NB. Offline Files is not available to XP Home users

A2. Microsoft 'SyncToy' is a basic synchronisation application, a free download from Microsoft's web site. It's main advantage is that can handle multiple folders, it's main disadvantage is lack of any 'watched folder' features (although it could be set to run as a Task (via Task Scheduler) at regular intervals thus 'simulating' a watched folder)

Note = when setting up a 'folder pair' in SyncToy, select 'CONTRIBUTE' if you want to avoid SyncToy deleting files on the Server that you deleted on your computer.

What Open Source product do you recommend ?

DirSync Pro (Open Source) is very similar to MS SyncToy, however can be set to automatically include sub-folders (which means you can 'back-up' your entire Desktop and 'My Documents' etc. by choosing the {your user name} folder in 'c:\Documents and Settings\' as the top level folder). It also generates detailed log files and incorporates it's own Task Scheduler which can be set to run every 15 mins (so, in effect, you can 'watch' the folders).

Because DirSync Pro does not include any sort of installer, it will have to be 'run' by the user. If you add it to the 'all users' Startup folder it will run automatically when any user logs-in (it does not have to launch at power-on because until some-one changes a file, there will be nothing for it to do).

FreeFileSync is manually launched Synchronisation software, which I now use on a daily basis to keep my laptop and desktop computers backed up to my NAS and 'aligned' with one another. It's very easy to use and extremely fast.

Any final words about backing up ?

Yes = Microsoft Backup lets you Schedule your backups to run at regular intervals. If your server is 'always' on, you should set up a 'schedule' to backup your system files to your 'backup share' NOW.

If your perform manual backups, you should make them a HABIT you get into. A monthly backup could be combined with some other regular monthly activity (for example, pay a bill) - or choose a fixed date (eg 1st)).

A 'full back up' of all your documents (not just the ones you 'modified in the last month') should be done at least once a year.

WARNING if you are using a DVD-R/+R for document back-ups, you MUST 'close the session' each time (you don't need to 'close the disk' = when you do, nothing else can be added). If you fail to 'close the session', the DVD will be unreadable on another PC.

Recovering from a software / Hardware failure.

How do I maximise my chances of recovering from a simple failure ?

Install the Windows Recovery Console. When you power-on and the 'Choose an Operating System' list appears, one option you should have access to is "Windows Recovery Console". If not, you will have to install it from your Windows XP System CD. Fortunately, Microsoft does a good job of explaining How to install the Recovery Console. Yep, one more thing you really need to do BEFORE your system crashes (rather than after :-) )

This lets you recover from a simple 'missing operating system' failure (which usually just means Windows has corrupted the 'boot block' on the first track of the disk).

What should I do when my MIRROR fails ?

If one disk of a pair fails, it will not be long before the second one goes. Disk technology is advancing every year, so after 5 years the chances of you finding an identical replacement for the broken one will be effectively zero. So to 'fix' a broken mirror, start by purchasing a PAIR of whatever is the cheapest 'pence per megabyte' drives on the market.

Note = perhaps the most important reason for buying a new pair is that the last thing you want to do is risk the data on your good disk whilst 'repairing' your MIRROR.

How do I repair a broken MIRROR ?

To create a new MIRROR you proceed as detailed in Building a RAID MIRROR for a new PC (i.e. boot the Clonezilla Live CD, take an 'image' of your working C: & save it onto one of the new drives, then UNPLUG your old C: and build the RAID). In this way, if anything goes wrong, you still have all your data (on the surviving original C: drive you unplugged).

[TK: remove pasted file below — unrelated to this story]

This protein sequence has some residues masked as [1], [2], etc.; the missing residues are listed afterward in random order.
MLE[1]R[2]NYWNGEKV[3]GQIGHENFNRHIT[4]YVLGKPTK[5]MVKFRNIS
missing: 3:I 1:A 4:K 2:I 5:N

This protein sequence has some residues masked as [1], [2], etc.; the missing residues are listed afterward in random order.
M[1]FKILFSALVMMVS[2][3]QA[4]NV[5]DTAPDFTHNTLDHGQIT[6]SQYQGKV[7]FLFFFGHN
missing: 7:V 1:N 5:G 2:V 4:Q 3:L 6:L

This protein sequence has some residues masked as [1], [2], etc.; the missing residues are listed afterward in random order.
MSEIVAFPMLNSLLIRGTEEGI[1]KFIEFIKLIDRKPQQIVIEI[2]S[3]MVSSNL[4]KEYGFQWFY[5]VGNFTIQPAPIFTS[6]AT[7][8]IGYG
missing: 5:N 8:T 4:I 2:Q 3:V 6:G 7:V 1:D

Why should I avoid using external USB hard drives for backing up ?

These are often sold to laptop users on the promise of 'keeping your files secure' but are simply 'accidents waiting to happen' because an external drive is typically even LESS reliable than the one inside your laptop.

The (single) drive is typically housed in a poorly ventilated (and fan-less) case (so it constantly over-heats) and the cables (USB & power) are removed often and at random intervals (typically just as the directory is being updated) = so 'unknown format' and 'unreadable drive' is what you will get after the first few months use.

External USB hard drives almost universally use the 'FAT32' file system. Compared to NTFS, this format is very 'fragile' and will not recover from a directory update failure. NTFS is not intended for 'removable' drive use, and if you do manage to use it, likely the drive will be unreadable on any other computer.

Finally, they always sit upright, on the edge of your desk, just waiting for the slightest excuse to 'leap off' and perform a head crashing 'bounce' off your nice hard office-like floor :-)

If an external hard drive is all you can afford to go with your laptop, well it's better than nothing, but even so, you had better go find one of the many free or Open Source hard drive recovery tools (as well as reading all about recovering files from a broken BKF repository) NOW

Are Dynamic Disks (RAID) less reliable ?

They can be, since Windows will sometimes insist that a 'Dynamic' drive is 'invalid'. You can try 'Reactivate', however you can expect the usual MS joke (a "This operation is not allowed on the invalid disk pack" error). MS then offers you two choices - both of which will wipe your entire disk - "Convert to Basic" or "Reformat".

However, before letting Windows throw away your data, try manually converting it back to 'Basic'. MS will say that's 'impossible', but that's only true if you used any of the 'advanced' features of Dynamic disks (i.e. anything other than RAID).

To revert to Basic, without wiping the data, you have to manually edit 1 byte in the disk 'boot' sector. Downloaded HxD disk hex editor (freeware) & open the 'offending' disk. In sector 0, location 1C2, the value should read "42" = this means 'Dynamic' disk. Change the value to "07" (= Basic Disk), save the changes and reboot. If the first reboot fails to find the disk, a second often does.

Click 'Next >>' in the Navigation Bar (left) for a guide to Keeping your Server running.

The pages in this topic are :-

[This is the last page in the "Server NAS" topic. Use the Navigation menu, left, to select a new Top Topic]